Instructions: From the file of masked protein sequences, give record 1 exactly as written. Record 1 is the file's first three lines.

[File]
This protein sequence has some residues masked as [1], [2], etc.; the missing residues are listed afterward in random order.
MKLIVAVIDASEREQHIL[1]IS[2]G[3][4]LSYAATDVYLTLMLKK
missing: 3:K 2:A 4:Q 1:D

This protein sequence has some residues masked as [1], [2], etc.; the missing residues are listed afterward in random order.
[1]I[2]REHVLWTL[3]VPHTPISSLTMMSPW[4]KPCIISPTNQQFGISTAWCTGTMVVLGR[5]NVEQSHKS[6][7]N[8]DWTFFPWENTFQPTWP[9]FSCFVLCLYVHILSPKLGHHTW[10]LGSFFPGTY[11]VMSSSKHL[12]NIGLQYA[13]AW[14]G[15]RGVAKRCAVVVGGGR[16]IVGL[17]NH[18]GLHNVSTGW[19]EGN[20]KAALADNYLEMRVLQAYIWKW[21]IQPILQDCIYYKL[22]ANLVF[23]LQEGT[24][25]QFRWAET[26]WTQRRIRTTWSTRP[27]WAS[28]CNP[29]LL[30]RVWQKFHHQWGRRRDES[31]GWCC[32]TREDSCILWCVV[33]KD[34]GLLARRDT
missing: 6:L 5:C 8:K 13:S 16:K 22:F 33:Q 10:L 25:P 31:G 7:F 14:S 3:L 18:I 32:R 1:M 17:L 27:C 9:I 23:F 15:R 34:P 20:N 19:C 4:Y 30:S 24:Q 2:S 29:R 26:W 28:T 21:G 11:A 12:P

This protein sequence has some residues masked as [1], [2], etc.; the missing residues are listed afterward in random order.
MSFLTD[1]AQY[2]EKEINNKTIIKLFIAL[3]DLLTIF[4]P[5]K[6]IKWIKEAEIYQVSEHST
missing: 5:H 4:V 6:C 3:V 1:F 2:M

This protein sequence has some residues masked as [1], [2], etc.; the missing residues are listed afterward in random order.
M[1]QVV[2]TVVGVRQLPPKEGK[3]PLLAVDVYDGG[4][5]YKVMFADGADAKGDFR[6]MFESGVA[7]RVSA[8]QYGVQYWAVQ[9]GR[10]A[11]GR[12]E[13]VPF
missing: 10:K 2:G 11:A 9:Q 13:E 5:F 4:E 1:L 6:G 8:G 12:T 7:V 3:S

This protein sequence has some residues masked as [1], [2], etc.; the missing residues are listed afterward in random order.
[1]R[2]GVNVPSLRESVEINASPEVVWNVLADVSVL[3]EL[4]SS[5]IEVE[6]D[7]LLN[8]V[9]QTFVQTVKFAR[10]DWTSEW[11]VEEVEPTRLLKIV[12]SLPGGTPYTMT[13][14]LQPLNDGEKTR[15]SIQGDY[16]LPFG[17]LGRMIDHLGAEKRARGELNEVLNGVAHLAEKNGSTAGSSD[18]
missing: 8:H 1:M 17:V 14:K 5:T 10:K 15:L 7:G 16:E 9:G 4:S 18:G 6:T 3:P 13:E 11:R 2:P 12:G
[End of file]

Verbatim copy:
This protein sequence has some residues masked as [1], [2], etc.; the missing residues are listed afterward in random order.
MKLIVAVIDASEREQHIL[1]IS[2]G[3][4]LSYAATDVYLTLMLKK
missing: 3:K 2:A 4:Q 1:D